Denmark is banning Chromebooks in schools after Helsingør municipality officials were ordered to undergo a data-risk assessment regarding how Google processes personal information.
Datatilsynet, Denmark's data protection agency, released a verdict last week that stated that Google's cloud-based Workspace don't meet the European Union's GDPR data-privacy regulations. Why? The investigation discovered that Google transfers data from Europe-based servers to US servers, which clashes with GDPR's security and privacy standards.
The ruling is currently specific to Helsingør; the municipality has until Aug. 3 to rid themselves, and their students, of Chromebooks and Google Workspace. However, due to the Datatilsynet report stating that there was a personal data breach in 2020, the protection agency noted that the ruling would most likely apply to other municipalities in the future.
Why is this happening?
The main cause for this situation is the now defunct EU-US Privacy Shield that controlled how data was shared between the US and the EU. With no regulation currently in place, this leaves EU users vulnerable to the less-stringent data regulations of the United States, which are less concerned with anonymizing personal data.
Interestingly enough, data transfers between the US and Europe have been considered illegal since a previous ruling, "the Schrems II case" in 2020, which nullified the existing US-EU Privacy Shield agreement due to it not meeting the standards of the GDPR. These announcements and rulings follow a trend of European nations, such as Italy, France, and Austria, determining that websites using Google Analytics violated European data-privacy protection rules.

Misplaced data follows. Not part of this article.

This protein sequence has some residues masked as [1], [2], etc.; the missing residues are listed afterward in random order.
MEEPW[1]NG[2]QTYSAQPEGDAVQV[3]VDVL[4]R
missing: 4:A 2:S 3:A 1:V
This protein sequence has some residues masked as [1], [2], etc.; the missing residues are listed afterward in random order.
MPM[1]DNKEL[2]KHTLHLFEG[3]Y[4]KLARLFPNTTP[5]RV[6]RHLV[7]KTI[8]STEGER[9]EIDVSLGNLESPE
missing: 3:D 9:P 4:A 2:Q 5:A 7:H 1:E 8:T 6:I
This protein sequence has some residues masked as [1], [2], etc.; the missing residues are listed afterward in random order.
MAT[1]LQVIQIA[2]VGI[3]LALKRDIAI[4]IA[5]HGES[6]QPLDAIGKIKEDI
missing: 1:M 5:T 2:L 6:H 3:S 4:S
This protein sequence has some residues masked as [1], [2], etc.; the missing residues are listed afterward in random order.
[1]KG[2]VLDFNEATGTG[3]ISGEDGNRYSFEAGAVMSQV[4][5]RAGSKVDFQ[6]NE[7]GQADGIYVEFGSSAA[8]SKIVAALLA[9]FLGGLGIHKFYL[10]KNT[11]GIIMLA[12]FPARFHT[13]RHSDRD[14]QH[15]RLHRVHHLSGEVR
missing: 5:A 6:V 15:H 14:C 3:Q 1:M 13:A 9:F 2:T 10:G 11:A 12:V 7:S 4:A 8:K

A Google spokesperson recently told TechCrunch the following:
"Schools own their own data. We only process their data in accordance with our contracts with them. In Workspace for Education, students’ data is never used for advertising or other commercial purposes. Independent organizations have audited our services, and we keep our practices under constant review to maintain the highest possible standards of safety and compliance."
This is gobbledygook for "no harm, no foul" and doesn't address the issue.
It's not just Google
Recently, Ireland's DPC (Data Protection Commission) looked into how Meta, Facebook's parent company, has been transferring data between Europe and the US, which is possibly impacting WhatsApp and Instagram users.
While nations within the EU fight for citizens' data protection, it leaves US residents to wonder how much of their personal information is being mined.
As a tech reviewer, Chromebooks have always been less attractive to me compared to PCs and Macs. When you add that many EU nations are putting their legal foot on Google's neck due to data security issues, what's the point of buying one?
Chrome OS devices are ideal for checking emails, watching YouTube, and diving into Google's productivity suite of apps (e.g., Docs, Sheets and Slides), however, you can't do any serious gaming, video editing nor photo editing. As such, Google's prevalent security and privacy issues further weakens the case for purchasing a Chromebook.
Sure, Chromebooks are more affordable, but so was my second-hand car, which turned out to be utterly useless and dangerous to drive. Lastly, one of the biggest faults with Chrome OS is the Google Play store, which is filled with malicious, malware-infested apps used for data mining, stealing personal information, and money.
Google must take a page from Apple and tighten up its security vulnerabilities before consumers jump ship and seek alternative operating systems. If you want to know what you can to protect yourself, I suggest looking into setting up a VPN, or maybe even a double VPN, which one of our contributors recently wrote about. Stay vigilant, my friends!